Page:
Upon his release from the orphanage he joins Dr. Giffen, his mother's old physician, in Canada, and upon his death some years later, becomes independently wealthy. Worsening nightmares of his sister's funeral procession and a strange black "mote" which seems to parasitize his field of vision lead him into drug abuse, toying with suicide, a sexual relationship with an insane woman, and finally a near-fatal car crash. It takes the return of Harry, the sailor, and then Maria, and a dream in which he is reabsorbed into the womb to start him on the road to redemption. This merely skims the surface of this wonderful assemblage of weird, horrific and sometimes sadistic vignettes and stories within stories that make First Blast one of the most original and engrossing works of horror I have read in many years. First Blast is written in a beautifully rich and evocative English, which in the current horror field is only approached by perhaps one other author, Thomas Ligotti. The following passage describes the layout of the strange orphanage to which Andrew is sent:

"The House was especially designed to keep a large number of orphans under the control of a small number of nuns. It was built in the shape of two wheels connected by a corridor. The wheels were the Boys' Circle and the Girls' Circle. The hub of each wheel was a tower with walls of darkened glass. The circumference of the wheels were four storeys high, and divided into little segments, each of which was an orphan's room. The inside wall -- the one facing the hub -- was made of ordinary glass and had a glass door. The nuns, who worked in pairs, sat invisible in the central towers, and could see into every room just as though they were looking into a doll's house."
From his Scottish heritage McCormack has brought a fine sense of atmosphere and of the uncanny, and from his North American experience, presumably, a sense of graphic violence. This side of his work is reminiscent in some ways of E.F. Benson (1867-1940) who, unlike Algernon Blackwood (1869-1951) and M.R. James (1862-1936), interjected far more graphic horror into the usually strictly atmospheric British ghost stories of his era. McCormack's Scottish sense of the uncanny and his somewhat Gothic style harken back to Scotsman James Hogg's (1770-1835) tales of horror.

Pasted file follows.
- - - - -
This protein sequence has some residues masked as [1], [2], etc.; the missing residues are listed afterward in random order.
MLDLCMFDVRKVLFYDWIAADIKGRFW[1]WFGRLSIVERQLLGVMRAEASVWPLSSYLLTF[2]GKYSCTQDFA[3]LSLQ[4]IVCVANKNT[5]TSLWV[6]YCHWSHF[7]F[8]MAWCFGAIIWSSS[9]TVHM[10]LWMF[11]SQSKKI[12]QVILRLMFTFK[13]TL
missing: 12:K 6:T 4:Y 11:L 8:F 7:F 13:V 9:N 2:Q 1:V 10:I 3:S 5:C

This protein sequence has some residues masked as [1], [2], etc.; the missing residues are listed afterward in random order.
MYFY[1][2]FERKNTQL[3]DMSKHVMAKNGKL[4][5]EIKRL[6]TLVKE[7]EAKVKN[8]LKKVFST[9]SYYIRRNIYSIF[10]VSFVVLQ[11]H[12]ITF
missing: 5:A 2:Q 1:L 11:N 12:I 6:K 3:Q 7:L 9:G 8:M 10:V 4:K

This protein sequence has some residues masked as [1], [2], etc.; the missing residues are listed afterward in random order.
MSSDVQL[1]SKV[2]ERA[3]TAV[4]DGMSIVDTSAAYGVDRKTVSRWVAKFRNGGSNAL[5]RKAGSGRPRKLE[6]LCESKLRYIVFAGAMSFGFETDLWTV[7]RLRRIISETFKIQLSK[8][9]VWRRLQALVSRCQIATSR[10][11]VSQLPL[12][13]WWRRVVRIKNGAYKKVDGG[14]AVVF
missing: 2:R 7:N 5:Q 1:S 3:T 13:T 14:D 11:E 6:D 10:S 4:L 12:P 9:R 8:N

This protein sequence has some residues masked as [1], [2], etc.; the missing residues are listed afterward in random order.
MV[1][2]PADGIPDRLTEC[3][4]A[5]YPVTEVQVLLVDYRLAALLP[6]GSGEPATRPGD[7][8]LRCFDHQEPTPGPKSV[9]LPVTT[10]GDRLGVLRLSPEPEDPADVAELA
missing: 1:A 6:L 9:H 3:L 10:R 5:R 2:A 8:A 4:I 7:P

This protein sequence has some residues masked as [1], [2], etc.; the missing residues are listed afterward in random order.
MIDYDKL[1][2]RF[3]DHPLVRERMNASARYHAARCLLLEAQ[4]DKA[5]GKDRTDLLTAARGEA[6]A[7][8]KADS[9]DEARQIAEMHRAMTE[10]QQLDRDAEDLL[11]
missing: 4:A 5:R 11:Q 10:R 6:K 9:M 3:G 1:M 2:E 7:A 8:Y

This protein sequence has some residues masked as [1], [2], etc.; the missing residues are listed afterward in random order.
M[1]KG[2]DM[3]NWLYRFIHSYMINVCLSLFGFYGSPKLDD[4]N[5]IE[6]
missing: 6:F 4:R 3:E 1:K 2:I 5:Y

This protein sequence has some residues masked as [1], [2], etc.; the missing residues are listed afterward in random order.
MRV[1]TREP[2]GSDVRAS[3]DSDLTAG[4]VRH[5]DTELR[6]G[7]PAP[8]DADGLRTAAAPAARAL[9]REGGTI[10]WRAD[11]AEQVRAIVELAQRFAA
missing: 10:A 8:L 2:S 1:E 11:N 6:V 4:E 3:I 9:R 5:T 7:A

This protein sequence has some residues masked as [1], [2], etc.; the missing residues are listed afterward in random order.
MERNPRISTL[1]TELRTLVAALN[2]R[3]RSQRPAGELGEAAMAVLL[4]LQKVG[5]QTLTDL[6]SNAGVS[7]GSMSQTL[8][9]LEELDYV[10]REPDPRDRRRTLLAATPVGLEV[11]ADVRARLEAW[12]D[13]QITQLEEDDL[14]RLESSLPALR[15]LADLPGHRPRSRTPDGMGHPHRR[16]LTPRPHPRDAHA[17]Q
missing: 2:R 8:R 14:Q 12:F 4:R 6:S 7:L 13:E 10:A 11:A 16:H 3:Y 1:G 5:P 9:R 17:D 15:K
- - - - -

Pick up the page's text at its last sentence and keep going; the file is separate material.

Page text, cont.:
Besides the richness of this work, First Blast is also interesting in its linkage to some of McCormack's other works. The story of a mad surgeon told around a campfire in Patagonia, which appeared in the short story "Sad Stories in Patagonia" (in Inspecting the Vaults) and is central to the novel The Paradise Motel is retold here by Harry Greene. Similarly, the one-legged Scottish miner present at Andrew's baptism is obviously one of "The One Legged Men" (in The Paradise Motel).

Nonetheless, McCormack's appeal to the readers of today's thousand-page schlock horror-fests, who tend to select quantity over quality, may be somewhat limited. For those so-minded, I would suggest that you make the effort to read this or other works by McCormack and see to what levels horror literature can be taken.

Copyright © 1998 Georges T. Dodds

Georges Dodds is a research scientist in vegetable crop physiology, who for close to 25 years has read and collected close to 2000 titles of predominantly pre-1950 science-fiction and fantasy, both in English and French. He writes columns on early imaginative literature for WARP, the newsletter/fanzine of the Montreal Science Fiction and Fantasy Association.